Researchers Have Pinpointed The Most Lightning-Struck Spot On Earth

Via IFLScience:

‘They say lightning never strikes twice, although whoever “they” are might want to have a rethink. New research presented at the American Geophysical Union Fall Meeting suggests that one spot in a Venezuelan lake receives a bolt of lightning on 297 days out of 365 each year.Lake Maracaibo has long been known for its high levels of electrical activity, and earlier this year entered the Guinness Book of World Records as Earth’s lightning hotspot. However, the new data, presented by Rachel Albrecht of the University of Sao Paulo, pinpoints the exact spot on the lake that attracts the highest number of bolts, Live Science reports…’


Do Eurosatellite companies turn a blind eye to ISIS use of their technology?

How is ISIS able to use telecommunications and the Internet so effectively to market itself and recruit supporters, in a part of the world where infrastructure has been largely destroyed? Der Spiegel reports that European companies may be knowingly providing the organization’s Internet access by satellite dish and could cut it off easily.

Why do the satellite companies not take action to stop ISIS’ access? Building a satellite, launching it into orbit and operating the satellite are extremely costly, and the investment must be recouped quickly since the average operating life of a satellite is only 15 years. That might explain why European firms plead ignorance about the use of their products by terrorist groups. Further down the supply chain, the business is quite lucrative for Turkish resellers of European satellite technology who have a captive market in Syria and can set their prices quite high. They cautiously insist that they provide their equipment only to commercial partners and have no idea who the end users in Syria are. Some admit that, because modern satellite terminals are small, compact and mobile, illicit use cannot be ruled out. However, it is fairly clear that, in ISIS-controlled regions of Syria, it is the local ISIS leaders, or emirs, who decide who will be allowed Internet access.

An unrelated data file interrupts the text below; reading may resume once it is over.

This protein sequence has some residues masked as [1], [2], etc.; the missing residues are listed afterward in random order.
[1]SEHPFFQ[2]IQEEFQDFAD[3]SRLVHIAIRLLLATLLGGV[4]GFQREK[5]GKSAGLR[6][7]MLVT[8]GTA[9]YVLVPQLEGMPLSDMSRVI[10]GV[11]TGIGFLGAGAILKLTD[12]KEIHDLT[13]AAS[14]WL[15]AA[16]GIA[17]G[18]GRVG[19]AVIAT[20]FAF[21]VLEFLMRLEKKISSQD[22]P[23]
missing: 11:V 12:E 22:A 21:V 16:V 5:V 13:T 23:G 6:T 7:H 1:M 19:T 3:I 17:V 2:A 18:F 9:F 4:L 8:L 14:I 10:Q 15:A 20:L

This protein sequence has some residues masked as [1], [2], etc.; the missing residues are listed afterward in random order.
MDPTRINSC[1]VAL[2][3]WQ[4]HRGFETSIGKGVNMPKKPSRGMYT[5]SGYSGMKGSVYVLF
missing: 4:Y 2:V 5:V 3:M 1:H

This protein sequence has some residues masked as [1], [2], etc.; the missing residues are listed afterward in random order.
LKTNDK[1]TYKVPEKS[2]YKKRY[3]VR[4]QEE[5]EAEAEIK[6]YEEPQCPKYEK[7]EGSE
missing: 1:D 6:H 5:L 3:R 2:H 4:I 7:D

It would be easy for satellite service operators — with one click, essentially — to eliminate access where they harbor suspicions. And, if they are suspicious, they have the capability to monitor the nature of the traffic going through their networks. It is possible, of course, that they do monitor this data and that they are sharing that information with intelligence services, a speculation upon which no one interviewed by Der Spiegel was willing to comment. But, if Western security services have been listening in for years, why has ISIS been able to grow and to plan its acts of terror, some of them in the West, with so little apparent hindrance for so long? (thanks, abby)

First Christmas Day Full Moon In 38 Years

Via IFLScience:

‘Christmas this year will see a full Moon for the first time in 38 years – and in an odd cosmic coincidence, the last time we had one on Christmas was the year Star Wars: A New Hope was released (1977). This year, of course, sees the return of the franchise with The Force Awakens…’

Sublime public domain illustrations from old books

Via Boing Boing:

Old Book Illustrations is a search engine and browseable library of—you’ve guessed it!—the engraved illustrations and litho prints found in old books. Choose the type of illustrations you want to see: animals or people, landscapes, buildings, etc. Choose your favorite illustrators from a list: Gustave Doré, John Leech, Charles H. Bennett…[and] Find illustrations by the title of the book or periodical in which they were published: Æsop’s fables, Punch, L’Illustration…The scans are high-resolution (though it appears the scanned items are sometimes worse-for-wear) and most come with lots of details about their original creation and printing…’


Antidepressant Use During Pregnancy Increases Risk of Autism in the Offspring

Via JAMA Pediatrics:

‘Use of antidepressants, specifically selective serotonin reuptake inhibitors, during the second and/or third trimester increases the risk of ASD in children, even after considering maternal depression. Further research is needed to specifically assess the risk of ASD associated with antidepressant types and dosages during pregnancy.’

Unlike the ignorant rumor-mongering of the anti-vaccination crowd, this important finding appears to be evidence-based and is plausible, since SSRI exposure in utero might disrupt the formation of CNS circuitry.


Photographs Capture What Life is Like in One of the World’s Dirtiest Pits

Via Gizmodo:

‘In the wake of the Paris Climate Agreement, it is pretty shocking to see these photographs taken in the Shanxi province in Northern China. Shanxi is the leading producer of coal in the most populated country in the world, with about 260 billion metric tons of coal deposits, a third of China’s total. The region produces more than 300 million metric tones of coal annually, and heavily depends on coal mining and burning coal for energy. That makes Shanxi is one of the most polluted areas in China…’